• Thanks to their previous experience working in Nophand Boonyai's (right) play, both Suphasawatt Purnaveja (left) and Pattarasuda Anuman Rajadhon (centre) are both effortless and the three form a solid core of this dark comedy. Photo/Pop Thitiporn
  • Three close frineds are petrified by the visit of the recently deceased neighbour Mr Smith (Silpathorn artist Nikorn Saetang)Photo/Pop Thitiporn

Life (or something like it)

Art October 10, 2016 01:00

By Pawit Mahasarinand

Special to The Nation

Playwright, director and actor Nophand Boonyai makes a clever comeback with a sophisticated dark comedy



Last Monday evening, less than two days after returning from a two-week working trip to Lyon and Belgrade, I discovered an effective cure for jetlag at the K-Bank Siam Pic-Ganesha Centre of Performing Arts. It’s not called a triple espresso, but a triply delightful comedy titled “Happy New Year, Mr Smith”. 
In the first scene of this play, with the light only coming from his notebook, we saw Run, a scriptwriter in his late 30s, performed by Nophand himself, in his T-shirt and underpants working on a script. Just like in many of his previous works, that role is partly autobiographical, perhaps even more so in this case as during his two years away from the stage, Nophand has indeed been busy writing TV scripts. 
Also like in his previous works, the audience enjoyed a break from realism from time to time. In these segments, two lead characters from Run’s soap opera, performed by stage managers who later changed into other costumes and portrayed other minor roles, not only acted out a short scene but also argued with him.
Recently divorced, Run has been living at his best friend Mu’s,apartment. Mu, whose sexual preferences are doubtful, is a TV sitcom superstar famous for one hand gesture he uses frequently on screen. The two, along with another friend Baem, are about to go to the wedding reception of Baem’s brother. Baem herself, in and out of her relationship with a foreign boyfriend, doesn’t seem to want to get married anytime soon.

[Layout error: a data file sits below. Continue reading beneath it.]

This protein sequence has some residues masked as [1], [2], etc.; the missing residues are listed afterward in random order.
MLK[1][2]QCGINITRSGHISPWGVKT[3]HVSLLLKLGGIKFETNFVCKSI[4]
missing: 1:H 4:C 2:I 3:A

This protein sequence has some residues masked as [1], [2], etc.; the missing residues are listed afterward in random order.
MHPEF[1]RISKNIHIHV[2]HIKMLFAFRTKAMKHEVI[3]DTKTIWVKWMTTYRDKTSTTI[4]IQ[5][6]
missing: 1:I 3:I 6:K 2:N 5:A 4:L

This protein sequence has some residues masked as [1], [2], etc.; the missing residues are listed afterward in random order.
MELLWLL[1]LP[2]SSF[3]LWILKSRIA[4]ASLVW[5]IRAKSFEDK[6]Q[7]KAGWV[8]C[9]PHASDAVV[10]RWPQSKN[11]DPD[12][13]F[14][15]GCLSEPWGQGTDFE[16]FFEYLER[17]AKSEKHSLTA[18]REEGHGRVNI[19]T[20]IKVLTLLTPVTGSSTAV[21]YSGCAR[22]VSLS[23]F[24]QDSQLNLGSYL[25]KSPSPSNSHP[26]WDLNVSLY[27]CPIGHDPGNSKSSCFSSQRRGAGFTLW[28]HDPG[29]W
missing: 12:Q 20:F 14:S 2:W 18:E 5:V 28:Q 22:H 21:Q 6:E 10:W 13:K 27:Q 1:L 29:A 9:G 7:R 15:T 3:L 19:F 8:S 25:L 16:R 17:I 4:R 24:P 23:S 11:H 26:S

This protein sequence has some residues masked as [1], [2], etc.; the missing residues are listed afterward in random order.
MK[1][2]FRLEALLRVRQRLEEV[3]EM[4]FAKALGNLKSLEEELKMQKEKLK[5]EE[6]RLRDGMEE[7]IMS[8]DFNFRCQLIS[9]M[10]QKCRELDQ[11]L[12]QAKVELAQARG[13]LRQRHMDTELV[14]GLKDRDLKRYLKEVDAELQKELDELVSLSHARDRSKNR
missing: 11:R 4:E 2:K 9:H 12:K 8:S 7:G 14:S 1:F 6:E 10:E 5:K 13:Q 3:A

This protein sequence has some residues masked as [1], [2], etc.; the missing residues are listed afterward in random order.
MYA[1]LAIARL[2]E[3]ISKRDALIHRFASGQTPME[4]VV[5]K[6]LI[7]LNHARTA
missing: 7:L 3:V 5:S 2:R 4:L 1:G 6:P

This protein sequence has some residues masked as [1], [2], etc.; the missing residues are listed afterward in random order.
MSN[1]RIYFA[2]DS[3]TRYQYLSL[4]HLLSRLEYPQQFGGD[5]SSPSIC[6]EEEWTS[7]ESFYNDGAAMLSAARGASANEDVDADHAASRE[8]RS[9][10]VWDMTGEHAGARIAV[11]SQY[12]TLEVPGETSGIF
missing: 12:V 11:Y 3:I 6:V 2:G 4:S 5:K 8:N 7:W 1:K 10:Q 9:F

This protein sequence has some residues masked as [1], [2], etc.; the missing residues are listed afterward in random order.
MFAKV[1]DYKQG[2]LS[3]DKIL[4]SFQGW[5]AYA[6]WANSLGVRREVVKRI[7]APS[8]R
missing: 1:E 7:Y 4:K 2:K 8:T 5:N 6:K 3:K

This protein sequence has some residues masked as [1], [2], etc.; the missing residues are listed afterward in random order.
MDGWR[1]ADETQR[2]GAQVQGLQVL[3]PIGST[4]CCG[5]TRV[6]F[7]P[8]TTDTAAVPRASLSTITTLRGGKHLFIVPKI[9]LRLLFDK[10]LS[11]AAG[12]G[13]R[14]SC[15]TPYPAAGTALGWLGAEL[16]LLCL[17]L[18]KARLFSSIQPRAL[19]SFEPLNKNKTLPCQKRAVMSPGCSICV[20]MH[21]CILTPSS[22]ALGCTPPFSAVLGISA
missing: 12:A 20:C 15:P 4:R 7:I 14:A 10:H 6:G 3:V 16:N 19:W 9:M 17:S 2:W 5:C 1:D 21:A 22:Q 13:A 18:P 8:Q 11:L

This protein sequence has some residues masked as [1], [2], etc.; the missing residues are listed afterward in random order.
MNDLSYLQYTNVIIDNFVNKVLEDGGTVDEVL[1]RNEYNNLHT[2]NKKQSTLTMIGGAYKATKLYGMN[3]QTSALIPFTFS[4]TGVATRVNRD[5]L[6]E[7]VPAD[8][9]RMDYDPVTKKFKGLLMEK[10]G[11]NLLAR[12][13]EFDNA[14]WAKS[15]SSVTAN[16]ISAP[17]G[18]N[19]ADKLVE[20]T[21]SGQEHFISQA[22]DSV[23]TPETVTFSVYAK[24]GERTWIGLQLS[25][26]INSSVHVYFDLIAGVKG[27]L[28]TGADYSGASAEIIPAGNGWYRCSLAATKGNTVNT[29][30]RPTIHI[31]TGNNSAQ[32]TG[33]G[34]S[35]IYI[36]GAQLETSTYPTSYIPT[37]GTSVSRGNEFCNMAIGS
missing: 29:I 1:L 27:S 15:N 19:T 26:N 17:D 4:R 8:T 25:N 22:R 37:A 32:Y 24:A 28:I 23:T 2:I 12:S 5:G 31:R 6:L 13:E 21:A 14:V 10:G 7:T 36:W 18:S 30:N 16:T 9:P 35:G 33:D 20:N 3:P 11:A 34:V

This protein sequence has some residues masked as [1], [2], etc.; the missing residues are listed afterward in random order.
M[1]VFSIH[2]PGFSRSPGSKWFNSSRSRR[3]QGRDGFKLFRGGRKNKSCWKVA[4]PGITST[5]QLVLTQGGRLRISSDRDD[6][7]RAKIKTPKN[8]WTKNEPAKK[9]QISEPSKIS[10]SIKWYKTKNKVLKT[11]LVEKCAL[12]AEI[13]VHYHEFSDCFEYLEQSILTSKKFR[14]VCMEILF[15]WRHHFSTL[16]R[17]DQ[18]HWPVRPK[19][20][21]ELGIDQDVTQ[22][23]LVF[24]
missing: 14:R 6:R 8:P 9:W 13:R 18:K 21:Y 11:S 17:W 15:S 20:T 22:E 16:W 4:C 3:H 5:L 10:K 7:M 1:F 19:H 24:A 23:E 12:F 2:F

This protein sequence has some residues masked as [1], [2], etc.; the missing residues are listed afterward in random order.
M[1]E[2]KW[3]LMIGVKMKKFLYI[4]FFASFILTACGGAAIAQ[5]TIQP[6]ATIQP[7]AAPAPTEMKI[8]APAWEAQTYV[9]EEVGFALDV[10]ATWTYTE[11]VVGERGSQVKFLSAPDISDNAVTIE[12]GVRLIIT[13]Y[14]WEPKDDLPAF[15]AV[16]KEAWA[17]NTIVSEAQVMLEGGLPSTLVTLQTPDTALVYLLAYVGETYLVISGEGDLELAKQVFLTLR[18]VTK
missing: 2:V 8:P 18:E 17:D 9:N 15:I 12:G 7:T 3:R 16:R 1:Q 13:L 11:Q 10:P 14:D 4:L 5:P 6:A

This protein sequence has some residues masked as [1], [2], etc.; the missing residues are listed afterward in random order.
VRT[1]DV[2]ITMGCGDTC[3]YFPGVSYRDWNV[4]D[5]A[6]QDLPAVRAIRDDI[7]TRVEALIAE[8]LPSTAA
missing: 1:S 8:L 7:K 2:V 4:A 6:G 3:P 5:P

That said, the playwright has crafted his three main characters with enough commonalities and differences for this comedy to roll along. The play even turned more comical when, from the condominium window, the three friends witnessed elderly Hong Kong expat Mr. Smith living alone, singing and dancing to Mariah Carey’s songs. And yet when he appeared to attempt suicide, they closed the curtains, only to encounter his spirit and learn from his life and death shortly afterwards. Suphasawatt Purnaveja and Pattarasuda Anuman Rajadhon, respectively, portray Mu and Baem and, thanks in part to their previous experience working in Nophand’s plays, they are up to the quick pace of Nophand’s comedy, while never sacrificing their sincerity in acting. And while we’d love to see Nophand in another character that’s far different from his normal self, we have to also admit that we’ve missed his style of acting, which is highlighted by frequent deadpan facial expressions. Silpathorn artist Nikorn Saetang’s title character is another acting highlight, and his gibberish Cantonese is truly hilarious.
The set only features three chairs, a table and a standing mirror, and yet, with the director’s and the lighting designer’s prowess, our imagination frequently takes us into and out of the living room of Mu’s condominium. And that’s partly why we love going to theatre – to see what what’s beyond the stage, and life. 
There’s a moment in this 105-minute play, which is neither one minute too long nor too short, in which the three friends recount what they, when they were much younger, had aspired or planned to do with their lives at certain ages. Tears came to my eyes at this point, and not because of jetlag exhaustion. In the end, this life-affirming comedy reminds us that life is neither plannable nor predictable and that we should simply enjoy it as it is. More importantly, we should also make the most of it while we can. 
 
MORE THAN LAUGHS
 - “Happy New Year, Mr. Smith” continues today and tomorrow and Friday to October 18 at 8pm at The Studio, K-Bank Siam Pic-Ganesha Centre of Performing Arts, on the 7th floor of Siam Square One (BTS Siam, Exit 4).
- It’s in Thai with no English surtitles. 
- For ticket information and reservations, call (081) 852 1641.